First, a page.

Until You swallow up Death and uproot the Evil Inclination
And remove the heart of stone from us
Yannai develops the demonic subtext in Poem 4, where “that woman” (l. 1a) — Eve — becomes a death-bearing seductress whose hands must be “lashed and bound”; she is a Lilith figure — Lilith being the barren, child-killing demon whom tradition holds to be Adam’s first wife.
Throughout the poem, passion is linked to fire, a common symbol in erotic magic in Late Antiquity: “She is fire and her name is fire and she is likened to fire / Woman-from-man: She enflames the embers in the bosom of man.” “Woman” cannot but lead a man to a fiery death. By line 5, the imagery becomes explicitly demonic: “In her eyes: death! At her feet: death! / At her feet will dance the angel of death!”
Pleading for a remedy, the poet prays to God to “swallow up Death and bind the Evil Inclination.” Yannai’s language echoes the phrasing of magical bowls and amulets as he implores God to act in highly bodily, transparently physical ways: ingesting and lashing, uprooting and binding.
The poet does not merely seek a general exorcism; he details the process. Poem 7A offers a head-to-toe description of how the woman seduced her lover and a parallel head-to-toe infliction of comeuppance. The catalogue is comprehensive; no offending limb escapes mention.
Poem 7: First Rahit (full alphabetical acrostic)
She bound jewels upon her head
Thus in shame she unbound the hair of her head
She grew proud and fastened fancily the braids of her hair
Thus he judged she must hide her hair
She made herself pretty, for the sake of her sin
Thus she became stupid and ugly, because of her sin
She was insolent and brazen of face
Thus pale and green became her face
She soiled and defiled her flesh
Thus thin and sickly became her flesh
She concealed her perversity within her
Thus before the eyes of all it was revealed about her
She defied both curse and adjuration
Thus she succumbed to both curse and adjuration
She rebelled against that which was written for her
Thus her sins were revealed through a written text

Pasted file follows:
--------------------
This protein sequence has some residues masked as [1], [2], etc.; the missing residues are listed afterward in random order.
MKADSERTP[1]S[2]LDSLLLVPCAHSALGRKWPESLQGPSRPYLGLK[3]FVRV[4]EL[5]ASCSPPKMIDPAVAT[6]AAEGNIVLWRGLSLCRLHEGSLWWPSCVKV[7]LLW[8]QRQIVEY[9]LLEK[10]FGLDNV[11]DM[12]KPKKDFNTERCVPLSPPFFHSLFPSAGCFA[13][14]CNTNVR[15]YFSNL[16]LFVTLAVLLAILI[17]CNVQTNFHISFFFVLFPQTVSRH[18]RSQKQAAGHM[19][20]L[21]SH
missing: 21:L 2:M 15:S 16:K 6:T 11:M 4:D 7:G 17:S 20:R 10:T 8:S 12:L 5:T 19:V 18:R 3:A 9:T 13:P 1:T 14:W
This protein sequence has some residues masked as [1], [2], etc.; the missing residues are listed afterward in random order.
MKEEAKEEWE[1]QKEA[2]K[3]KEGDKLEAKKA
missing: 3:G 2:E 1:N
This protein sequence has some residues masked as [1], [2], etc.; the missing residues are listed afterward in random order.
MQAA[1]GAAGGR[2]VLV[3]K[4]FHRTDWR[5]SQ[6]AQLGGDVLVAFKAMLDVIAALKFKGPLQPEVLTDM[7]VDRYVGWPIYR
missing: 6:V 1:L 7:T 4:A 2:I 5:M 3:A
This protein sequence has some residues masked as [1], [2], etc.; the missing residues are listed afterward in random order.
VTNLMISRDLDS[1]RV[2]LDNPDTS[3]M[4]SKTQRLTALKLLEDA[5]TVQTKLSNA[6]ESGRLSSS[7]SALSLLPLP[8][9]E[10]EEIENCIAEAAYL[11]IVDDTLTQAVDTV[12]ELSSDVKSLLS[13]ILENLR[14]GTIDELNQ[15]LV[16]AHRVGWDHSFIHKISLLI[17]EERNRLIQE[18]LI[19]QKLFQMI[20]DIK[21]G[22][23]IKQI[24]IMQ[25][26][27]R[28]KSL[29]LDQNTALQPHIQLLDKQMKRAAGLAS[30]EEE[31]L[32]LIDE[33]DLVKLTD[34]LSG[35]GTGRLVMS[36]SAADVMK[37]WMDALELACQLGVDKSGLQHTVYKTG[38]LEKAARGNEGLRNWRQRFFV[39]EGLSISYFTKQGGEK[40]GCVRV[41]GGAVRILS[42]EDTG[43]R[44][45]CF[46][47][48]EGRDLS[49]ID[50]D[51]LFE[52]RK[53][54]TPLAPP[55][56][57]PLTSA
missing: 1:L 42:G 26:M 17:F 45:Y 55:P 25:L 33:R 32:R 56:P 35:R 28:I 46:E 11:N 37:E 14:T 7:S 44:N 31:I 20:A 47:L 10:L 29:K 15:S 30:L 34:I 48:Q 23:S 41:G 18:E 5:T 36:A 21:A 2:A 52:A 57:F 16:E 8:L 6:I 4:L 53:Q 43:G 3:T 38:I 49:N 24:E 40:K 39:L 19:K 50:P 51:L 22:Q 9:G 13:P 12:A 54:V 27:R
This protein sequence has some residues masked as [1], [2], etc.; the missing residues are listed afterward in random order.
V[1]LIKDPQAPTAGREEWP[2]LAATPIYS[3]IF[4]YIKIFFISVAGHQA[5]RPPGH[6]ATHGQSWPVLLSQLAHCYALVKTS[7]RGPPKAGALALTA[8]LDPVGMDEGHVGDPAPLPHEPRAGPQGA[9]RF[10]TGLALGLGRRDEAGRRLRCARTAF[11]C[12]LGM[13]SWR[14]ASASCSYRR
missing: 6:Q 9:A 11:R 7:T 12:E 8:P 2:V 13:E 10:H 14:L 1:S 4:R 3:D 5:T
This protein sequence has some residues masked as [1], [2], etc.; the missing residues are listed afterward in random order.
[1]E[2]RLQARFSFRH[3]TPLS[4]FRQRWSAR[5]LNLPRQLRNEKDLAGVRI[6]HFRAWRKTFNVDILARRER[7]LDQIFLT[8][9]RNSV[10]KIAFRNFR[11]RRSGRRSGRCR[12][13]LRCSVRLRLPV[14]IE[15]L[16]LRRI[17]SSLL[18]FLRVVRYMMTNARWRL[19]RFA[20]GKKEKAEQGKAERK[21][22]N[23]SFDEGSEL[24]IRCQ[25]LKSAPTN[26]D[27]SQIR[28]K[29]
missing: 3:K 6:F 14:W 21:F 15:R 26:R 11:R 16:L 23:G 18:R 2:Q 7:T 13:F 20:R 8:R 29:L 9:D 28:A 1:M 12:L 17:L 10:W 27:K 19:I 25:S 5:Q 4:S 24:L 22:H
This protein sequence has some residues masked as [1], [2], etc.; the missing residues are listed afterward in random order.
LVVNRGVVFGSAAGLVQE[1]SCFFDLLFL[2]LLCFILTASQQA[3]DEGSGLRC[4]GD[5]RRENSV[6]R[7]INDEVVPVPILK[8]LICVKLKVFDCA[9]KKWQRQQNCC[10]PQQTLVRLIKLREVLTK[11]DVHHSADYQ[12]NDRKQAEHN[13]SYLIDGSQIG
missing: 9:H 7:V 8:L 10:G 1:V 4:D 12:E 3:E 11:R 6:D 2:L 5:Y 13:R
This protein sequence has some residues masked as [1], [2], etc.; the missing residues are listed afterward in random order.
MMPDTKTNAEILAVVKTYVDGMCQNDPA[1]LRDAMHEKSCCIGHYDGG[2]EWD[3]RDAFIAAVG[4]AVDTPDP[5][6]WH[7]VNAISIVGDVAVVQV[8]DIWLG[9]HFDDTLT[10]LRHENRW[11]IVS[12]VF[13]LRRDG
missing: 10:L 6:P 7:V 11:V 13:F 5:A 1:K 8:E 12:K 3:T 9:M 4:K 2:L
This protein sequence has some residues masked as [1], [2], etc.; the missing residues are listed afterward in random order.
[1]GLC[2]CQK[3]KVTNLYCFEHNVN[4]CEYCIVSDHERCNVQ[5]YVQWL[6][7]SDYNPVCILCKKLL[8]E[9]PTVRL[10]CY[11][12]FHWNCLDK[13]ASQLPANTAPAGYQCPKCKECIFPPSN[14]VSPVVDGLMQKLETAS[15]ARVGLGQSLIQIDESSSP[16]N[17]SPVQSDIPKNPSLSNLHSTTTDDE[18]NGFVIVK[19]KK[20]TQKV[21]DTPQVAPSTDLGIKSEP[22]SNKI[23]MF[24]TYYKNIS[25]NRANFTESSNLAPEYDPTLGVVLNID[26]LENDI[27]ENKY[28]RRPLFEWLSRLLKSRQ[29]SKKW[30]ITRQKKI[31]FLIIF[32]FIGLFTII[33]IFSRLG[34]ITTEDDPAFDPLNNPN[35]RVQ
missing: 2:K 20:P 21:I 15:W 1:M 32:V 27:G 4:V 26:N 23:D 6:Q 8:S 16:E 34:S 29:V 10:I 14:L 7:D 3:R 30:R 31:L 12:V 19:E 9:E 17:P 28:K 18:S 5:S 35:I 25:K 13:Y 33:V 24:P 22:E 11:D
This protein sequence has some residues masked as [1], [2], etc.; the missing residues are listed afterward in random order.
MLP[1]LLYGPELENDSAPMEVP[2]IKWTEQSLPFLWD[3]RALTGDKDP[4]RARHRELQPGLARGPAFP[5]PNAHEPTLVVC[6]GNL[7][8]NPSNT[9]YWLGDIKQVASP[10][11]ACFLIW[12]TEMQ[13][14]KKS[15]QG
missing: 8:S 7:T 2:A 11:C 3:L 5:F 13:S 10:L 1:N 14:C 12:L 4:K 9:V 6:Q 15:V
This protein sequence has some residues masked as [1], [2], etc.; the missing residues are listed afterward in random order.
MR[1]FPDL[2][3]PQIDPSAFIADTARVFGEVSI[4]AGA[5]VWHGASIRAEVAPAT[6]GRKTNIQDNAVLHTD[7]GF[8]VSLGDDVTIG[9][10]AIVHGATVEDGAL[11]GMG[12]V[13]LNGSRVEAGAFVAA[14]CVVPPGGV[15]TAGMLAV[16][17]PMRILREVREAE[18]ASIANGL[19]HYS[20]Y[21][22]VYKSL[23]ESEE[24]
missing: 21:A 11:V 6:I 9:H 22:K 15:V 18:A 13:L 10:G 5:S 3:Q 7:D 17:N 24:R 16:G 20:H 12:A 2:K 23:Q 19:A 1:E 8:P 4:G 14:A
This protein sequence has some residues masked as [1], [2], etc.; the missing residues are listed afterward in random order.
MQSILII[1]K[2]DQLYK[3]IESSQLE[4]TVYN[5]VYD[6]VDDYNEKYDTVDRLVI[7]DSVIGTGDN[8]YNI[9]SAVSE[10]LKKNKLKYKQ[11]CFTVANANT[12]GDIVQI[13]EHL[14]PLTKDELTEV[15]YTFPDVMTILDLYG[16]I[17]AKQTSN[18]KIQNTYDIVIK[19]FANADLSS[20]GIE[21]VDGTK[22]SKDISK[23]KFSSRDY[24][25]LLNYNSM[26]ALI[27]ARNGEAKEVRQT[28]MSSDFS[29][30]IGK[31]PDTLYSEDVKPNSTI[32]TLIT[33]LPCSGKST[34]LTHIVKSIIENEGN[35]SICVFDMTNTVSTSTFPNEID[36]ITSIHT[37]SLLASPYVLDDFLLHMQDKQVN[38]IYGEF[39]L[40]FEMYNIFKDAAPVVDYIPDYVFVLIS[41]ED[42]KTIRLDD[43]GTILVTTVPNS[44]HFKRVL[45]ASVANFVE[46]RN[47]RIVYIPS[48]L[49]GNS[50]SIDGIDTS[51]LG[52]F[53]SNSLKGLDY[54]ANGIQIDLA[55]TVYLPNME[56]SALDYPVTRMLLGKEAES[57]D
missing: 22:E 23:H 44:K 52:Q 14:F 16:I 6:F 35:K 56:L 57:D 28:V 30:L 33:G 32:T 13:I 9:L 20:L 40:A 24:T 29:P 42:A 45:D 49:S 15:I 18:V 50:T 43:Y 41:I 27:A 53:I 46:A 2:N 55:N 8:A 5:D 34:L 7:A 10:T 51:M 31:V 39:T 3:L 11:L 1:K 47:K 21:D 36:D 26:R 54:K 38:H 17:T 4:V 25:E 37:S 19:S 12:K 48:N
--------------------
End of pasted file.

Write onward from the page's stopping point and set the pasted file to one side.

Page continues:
She opened her thighs to the stranger
Thus her diminishment came with the wasting of her thighs
She called to the stranger and he embraced her belly
Thus decayed and bloated became her belly
She set her eye upon another
Thus she shall belong to neither her husband nor any other
Yannai, depicting the efficacy of these imagination-generated rituals, underscores God’s power to exorcise evil through human ritual using the Holy Name. Furthermore, the tightly parallel structure of the lines suggests that they were performed responsively in the synagogue, the aural performance thus underscoring the potency of the rhetorical structure: one voice adjures, and the other makes it so.
Throughout the poem, evocative binaries conjure vivid images: water and fire, binding and loosening, planting and uprooting, creation and un-creation. The demonic woman is “loose,” so she must be “bound,” language that evokes depictions of Lilith from magic bowls, with her hands tied and her pudenda exposed, accompanying incantatory texts promising to confine or expel her.
The act of sex, which should have been procreative, becomes destructive; she who ought to be a genetrix, a miraculous mother-of-life, instead decomposes in graphic detail. She is uncreated: her thighs rot, her uterus falls out, her eyes bulge, her fingernails fall off, and her body gives way.
In restoring the adulteress to the primordial ooze, the poet works his own kind of disturbing magical spell on his listeners. His rhetoric — deploying graphic and titillating visual imagery, still potent today and unsettling to imagine as part of synagogue prayer, and presumably reinforced by the speaker’s body language — makes an imaginary scene visible and audible to his congregation (male and female), collapsing the boundaries between “then” and “now,” as the community at prayer morphs into bystanders to and beneficiaries of the punishment of “that woman,” even as they pray that such impulses be expelled from their own midst.
Making sense of the sotah today
The trial of the accused adulteress (sotah) is not a biblical passage that resonates with modern readers. It is a stark reminder of the deeply patriarchal (and deeply heteronormative) nature of Israelite society at the time, and takes us into the least-healthy parts of the human (and of the male) psyche.
And yet, precisely because it is part of the Torah, Jews in the synagogue could not (and cannot) look away; Numbers 5 is bound to come up as a Torah reading on a regular basis. But perhaps Yannai’s community didn’t want to look away. This poem was an imagined spectacle in an age defined by spectacle, and the poet reads the biblical magical ritual in light of the social norms and magical practices of his own day.
He does not solve the problem of God imposing such a the troubling ritual on the Israelites — and by extension on all who regard the Torah as in some sense sacred — but he offers us a window into his world: a world where demonic forces and dark dangers lurked, but where potent words and powerful imagination could protect the people. Poetically.
Laura S. Lieber is Professor of Religious Studies and Classics at Duke University, where she directs the Center for Jewish Studies and the Center for Late Ancient Studies.